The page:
So no conception. But what I Oprah-know for sure is that what I did get — three little kids who could sometimes be absolute angels, and sometimes be absolute knuckleheads, but were all the time just happy to have me around — was more than I could have possibly conceived. And I wouldn’t trade them for the world. Ok, there were times during the glorious teenage years when I might have seriously considered trading away one or two of them and quite possibly their father, but I’m pretty sure that at the last minute I would have backed out of the deal.

For the longest time the husband kept saying we should try to have a child. Actually there were a lot of people saying that well past the point of any kind of logical consideration. If I would have listened to them, it would have meant that when I’m in my sixties, I’d have to revisit the joy of the puberty/teenage years and that’s just ridiculous. I’m not doing that. Nobody should be doing that. And if they’re considering it, they’ve clearly never enjoyed the bliss of an island paradise where people bring you fruity umbrella drinks all day long as you lounge on the beach in a lovely sarong reading your Oprah magazine. Which is exactly what I intend to be doing when I’m sixty-something because by then all of my kids will have college degrees and I will be badgering them to get married, and have kids, and avoid divorce, and file for divorce if they have to, and don’t speak ill of their kid’s other parent.

Despite my plan, the truth is that conception time is over for me. Ok technically I could still conceive, and quite frankly it would be just like my one last egg to decide that now is a good time to get itself fertilized. It is my sincere hope that such a thing does not happen. And if I’m really honest, which is what I’m trying to be here, I suspect this has been my real hope for most of my life. And I don’t really care if that statement gets me banished from…whatever.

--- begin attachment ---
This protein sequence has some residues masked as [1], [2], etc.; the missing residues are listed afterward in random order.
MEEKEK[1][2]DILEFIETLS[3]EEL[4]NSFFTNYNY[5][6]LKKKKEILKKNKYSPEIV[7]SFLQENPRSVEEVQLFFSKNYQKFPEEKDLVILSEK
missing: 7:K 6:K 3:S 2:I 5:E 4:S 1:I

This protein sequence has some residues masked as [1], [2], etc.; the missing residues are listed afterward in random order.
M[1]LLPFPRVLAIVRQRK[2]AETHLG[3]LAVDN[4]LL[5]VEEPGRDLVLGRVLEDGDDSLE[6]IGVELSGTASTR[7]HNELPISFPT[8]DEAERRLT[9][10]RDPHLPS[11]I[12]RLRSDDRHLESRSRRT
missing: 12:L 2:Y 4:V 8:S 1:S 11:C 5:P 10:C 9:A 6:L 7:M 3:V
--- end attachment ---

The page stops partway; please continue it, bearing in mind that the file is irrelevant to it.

So here’s the moral of this little story, the thing to keep in mind and hold on to: Screw the plan. The plan is useless. The plan is rubbish and should be willfully and deliberately thrown out with the trash.

If the thing you most want to do is have a kid, then have a kid. There are all sorts of ways to do that and you don’t need anyone’s approval or permission to do what you think is best for you. Because if the thing you most want is a kid, that kid will be the most wanted kid on the planet, which is pretty much what a kid ought to be.

If the thing you most want to do is not have a kid, don’t have one. And don’t give a rat’s butt what anyone has to say about your decision. There’s no point in having a kid you don’t want. No kid should have that kind of parent.

If you haven’t quite figured out what you want, stop trying to figure it out. Just live your life now. If you’re supposed to have a kid, at some point that kid will show up, preferably when you’re prepared for it (but be prepared for it to show up when you least expect it because that’s just how kids are). If you’re not supposed to have a kid, you won’t have one because that’s just the way the universe works. And when I say universe, I mean God/your higher power/your whatever you call the deity that controls all the stuff you can’t. Because God/the universe/(fill in the blank with whatever makes you comfortable) is the one who actually has the viable plan. No, seriously — it’s true. It may not be a plan you particularly agree with or one that any logical person would consider feasible, but the plan is already in place. We just have to decide whether or not to accept it.

And I have.

According to the good doctor, there’s nothing physically wrong with me. Despite the fibroid, I have always had the ability to conceive — and that was my plan. But the larger inconceivable plan was for me to be right where I am now, on this side of the planet, teaching my youngest kid about the miracle of birth…via a sheep.

And that’s one more line I never thought I’d ever write.

writer of words, righter of wrongs, traveler of worlds, lover of chocolate, avoider of veggies; find me at globalstacy7@gmail.com